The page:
Kentucky Politics

Former state Rep. Charles Booker is running for U.S. Senate with hopes of defeating incumbent Republican Sen. Rand Paul, who first won the seat in 2010.

Booker launched his campaign during a rally at the Kentucky Center for African American Heritage in Louisville, saying he’s building on the “hood to the holler” coalition he started during his Senate race last year.

Booker directed most of his remarks at Paul, saying the second term senator doesn’t listen to the people of Kentucky.

 “Randall Howard Paul, I see you. But you don’t see us,” Booker said.

“He’s an embarrassment to Kentucky because he does not care. He literally does not care whether you live or die.”

With nearly a year and a half until the election, no other prominent Democrats have filed to run for the seat so far.

Booker ran for Senate last year and sprinted to prominence amid racial justice protests ahead of the delayed June primary election. But he was narrowly defeated by retired Marine fighter pilot Amy McGrath, who went on to lose to incumbent Sen. Mitch McConnell in a landslide in the general election.

A native of the Russell neighborhood in Louisville, Booker graduated from University of Louisville’s law school. He worked as an analyst for the Legislative Research Commission, director of administrative services for the Kentucky Department of Fish and Wildlife and was elected to the state House of Representatives in 2018.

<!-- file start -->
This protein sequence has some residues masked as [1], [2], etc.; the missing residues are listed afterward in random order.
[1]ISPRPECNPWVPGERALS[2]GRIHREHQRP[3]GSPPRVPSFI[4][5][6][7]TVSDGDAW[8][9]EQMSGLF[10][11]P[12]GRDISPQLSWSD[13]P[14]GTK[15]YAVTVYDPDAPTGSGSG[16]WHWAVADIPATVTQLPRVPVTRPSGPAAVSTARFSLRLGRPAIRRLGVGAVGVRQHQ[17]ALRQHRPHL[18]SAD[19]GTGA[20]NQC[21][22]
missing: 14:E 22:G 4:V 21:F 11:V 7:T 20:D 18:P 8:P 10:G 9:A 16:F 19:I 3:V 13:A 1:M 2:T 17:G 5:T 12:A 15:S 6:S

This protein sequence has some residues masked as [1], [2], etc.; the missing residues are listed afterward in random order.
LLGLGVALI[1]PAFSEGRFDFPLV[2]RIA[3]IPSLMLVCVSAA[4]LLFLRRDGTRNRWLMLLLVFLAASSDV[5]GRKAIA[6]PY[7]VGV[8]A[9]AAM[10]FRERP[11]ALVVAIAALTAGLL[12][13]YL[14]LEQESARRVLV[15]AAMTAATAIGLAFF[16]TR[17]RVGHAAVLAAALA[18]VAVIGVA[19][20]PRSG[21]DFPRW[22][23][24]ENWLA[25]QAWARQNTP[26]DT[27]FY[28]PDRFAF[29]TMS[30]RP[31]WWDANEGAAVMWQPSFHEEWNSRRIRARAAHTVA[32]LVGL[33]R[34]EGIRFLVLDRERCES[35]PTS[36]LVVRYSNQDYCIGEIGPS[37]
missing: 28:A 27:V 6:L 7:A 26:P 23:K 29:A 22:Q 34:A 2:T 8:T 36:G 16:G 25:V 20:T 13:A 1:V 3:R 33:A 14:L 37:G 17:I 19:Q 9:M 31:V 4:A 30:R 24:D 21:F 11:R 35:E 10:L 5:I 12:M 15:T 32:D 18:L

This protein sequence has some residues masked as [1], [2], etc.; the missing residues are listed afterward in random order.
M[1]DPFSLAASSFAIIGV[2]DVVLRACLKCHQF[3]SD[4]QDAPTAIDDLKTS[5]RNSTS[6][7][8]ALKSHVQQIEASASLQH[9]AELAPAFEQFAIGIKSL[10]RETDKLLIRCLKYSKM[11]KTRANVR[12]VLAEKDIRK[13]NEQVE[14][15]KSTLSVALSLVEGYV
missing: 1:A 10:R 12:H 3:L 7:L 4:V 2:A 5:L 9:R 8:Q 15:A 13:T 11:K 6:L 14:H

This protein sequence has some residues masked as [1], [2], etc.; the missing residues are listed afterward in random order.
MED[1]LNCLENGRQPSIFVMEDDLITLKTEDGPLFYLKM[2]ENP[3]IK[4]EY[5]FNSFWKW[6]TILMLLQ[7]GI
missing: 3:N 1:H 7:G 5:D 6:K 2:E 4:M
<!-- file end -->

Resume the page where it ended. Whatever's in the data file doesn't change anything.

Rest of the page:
He didn’t seek reelection to the statehouse last year in order to run for Senate.

Paul responded to Booker’s candidacy with a one-sentence statement.

“I just don’t think defunding the police and forcing taxpayers to pay for reparations will be very popular in Kentucky,” Paul said.

Paul made a similar statement about defunding the police and reparations when asked about Booker’s potential candidacy during an appearance in Shelbyville on Tuesday.

Booker said Paul is trying to paint him as a “radical” to distract from substantive issues.

“They don’t want you to know that they are ignoring you while you’re falling off the cliff. They want you to think that the government working for you is a bad thing,” Booker said.

Booker will face stiff Republican headwinds during the campaign. Kentucky hasn’t elected a Democratic senator since 1992 and Republicans cruised to easy victories in last year’s statewide elections.

President Donald Trump won the state by 26 percentage points in 2016 and Mitch McConnell won by 20 percentage points last year.

Booker dismissed arguments that he won’t be able to win.

“If all you’ve ever seen is corruption, if all you’ve ever seen are lies and deceit, if all you’ve ever seen is politicians who don’t care about you, why would you expect things can change?” Booker said. “But the one thing I know about the people of Kentucky: we are unstoppable.”

Democrats did win one statewide election in recent history—now-Gov. Andy Beshear’s victory over then-Gov. Matt Bevin by a little more than 5,000 votes in 2019.

Republicans have attributed Bevin’s loss to the former governor’s abrasive personality and unpopularity.

This story has been updated.

Ryland Barton is the Capitol bureau chief for Kentucky Public Radio.